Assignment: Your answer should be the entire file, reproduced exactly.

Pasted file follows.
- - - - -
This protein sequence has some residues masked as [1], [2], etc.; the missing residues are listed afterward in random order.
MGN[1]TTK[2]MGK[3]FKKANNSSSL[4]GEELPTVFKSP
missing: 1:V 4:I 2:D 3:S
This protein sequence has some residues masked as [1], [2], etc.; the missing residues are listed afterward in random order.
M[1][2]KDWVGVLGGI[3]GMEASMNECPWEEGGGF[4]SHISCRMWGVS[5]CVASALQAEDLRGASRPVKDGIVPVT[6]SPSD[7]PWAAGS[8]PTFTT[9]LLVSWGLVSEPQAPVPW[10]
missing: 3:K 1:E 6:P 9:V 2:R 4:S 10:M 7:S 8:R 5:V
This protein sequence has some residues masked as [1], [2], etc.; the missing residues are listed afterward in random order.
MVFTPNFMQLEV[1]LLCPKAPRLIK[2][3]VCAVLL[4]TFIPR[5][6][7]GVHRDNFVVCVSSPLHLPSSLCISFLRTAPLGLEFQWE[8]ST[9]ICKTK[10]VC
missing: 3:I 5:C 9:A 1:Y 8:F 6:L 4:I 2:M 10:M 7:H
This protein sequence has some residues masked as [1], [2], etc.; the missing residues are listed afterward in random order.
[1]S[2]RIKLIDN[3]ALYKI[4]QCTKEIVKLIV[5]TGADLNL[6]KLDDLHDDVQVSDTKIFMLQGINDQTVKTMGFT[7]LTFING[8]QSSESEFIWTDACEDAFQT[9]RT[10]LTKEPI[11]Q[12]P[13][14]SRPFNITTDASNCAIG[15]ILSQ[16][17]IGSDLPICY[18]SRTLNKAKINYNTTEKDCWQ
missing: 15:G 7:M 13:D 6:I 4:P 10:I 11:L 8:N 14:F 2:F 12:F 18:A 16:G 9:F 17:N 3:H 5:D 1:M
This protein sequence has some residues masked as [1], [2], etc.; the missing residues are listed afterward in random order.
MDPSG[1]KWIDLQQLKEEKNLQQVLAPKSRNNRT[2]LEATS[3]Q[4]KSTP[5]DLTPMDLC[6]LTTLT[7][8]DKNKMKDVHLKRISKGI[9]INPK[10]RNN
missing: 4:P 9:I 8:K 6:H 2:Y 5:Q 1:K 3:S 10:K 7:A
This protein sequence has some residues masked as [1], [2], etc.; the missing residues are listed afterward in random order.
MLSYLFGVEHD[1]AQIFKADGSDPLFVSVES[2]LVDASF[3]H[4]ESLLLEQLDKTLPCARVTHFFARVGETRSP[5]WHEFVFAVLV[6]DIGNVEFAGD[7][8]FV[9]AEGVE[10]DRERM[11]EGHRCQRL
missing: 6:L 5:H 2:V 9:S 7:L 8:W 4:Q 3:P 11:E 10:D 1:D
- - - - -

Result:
This protein sequence has some residues masked as [1], [2], etc.; the missing residues are listed afterward in random order.
MGN[1]TTK[2]MGK[3]FKKANNSSSL[4]GEELPTVFKSP
missing: 1:V 4:I 2:D 3:S
This protein sequence has some residues masked as [1], [2], etc.; the missing residues are listed afterward in random order.
M[1][2]KDWVGVLGGI[3]GMEASMNECPWEEGGGF[4]SHISCRMWGVS[5]CVASALQAEDLRGASRPVKDGIVPVT[6]SPSD[7]PWAAGS[8]PTFTT[9]LLVSWGLVSEPQAPVPW[10]
missing: 3:K 1:E 6:P 9:V 2:R 4:S 10:M 7:S 8:R 5:V
This protein sequence has some residues masked as [1], [2], etc.; the missing residues are listed afterward in random order.
MVFTPNFMQLEV[1]LLCPKAPRLIK[2][3]VCAVLL[4]TFIPR[5][6][7]GVHRDNFVVCVSSPLHLPSSLCISFLRTAPLGLEFQWE[8]ST[9]ICKTK[10]VC
missing: 3:I 5:C 9:A 1:Y 8:F 6:L 4:I 2:M 10:M 7:H
This protein sequence has some residues masked as [1], [2], etc.; the missing residues are listed afterward in random order.
[1]S[2]RIKLIDN[3]ALYKI[4]QCTKEIVKLIV[5]TGADLNL[6]KLDDLHDDVQVSDTKIFMLQGINDQTVKTMGFT[7]LTFING[8]QSSESEFIWTDACEDAFQT[9]RT[10]LTKEPI[11]Q[12]P[13][14]SRPFNITTDASNCAIG[15]ILSQ[16][17]IGSDLPICY[18]SRTLNKAKINYNTTEKDCWQ
missing: 15:G 7:M 13:D 6:I 4:P 10:I 11:L 8:N 14:F 2:F 12:F 18:A 16:G 9:F 17:N 3:H 5:D 1:M
This protein sequence has some residues masked as [1], [2], etc.; the missing residues are listed afterward in random order.
MDPSG[1]KWIDLQQLKEEKNLQQVLAPKSRNNRT[2]LEATS[3]Q[4]KSTP[5]DLTPMDLC[6]LTTLT[7][8]DKNKMKDVHLKRISKGI[9]INPK[10]RNN
missing: 4:P 9:I 8:K 6:H 2:Y 5:Q 1:K 3:S 10:K 7:A
This protein sequence has some residues masked as [1], [2], etc.; the missing residues are listed afterward in random order.
MLSYLFGVEHD[1]AQIFKADGSDPLFVSVES[2]LVDASF[3]H[4]ESLLLEQLDKTLPCARVTHFFARVGETRSP[5]WHEFVFAVLV[6]DIGNVEFAGD[7][8]FV[9]AEGVE[10]DRERM[11]EGHRCQRL
missing: 6:L 5:H 2:V 9:S 7:L 8:W 4:Q 3:P 11:E 10:D 1:D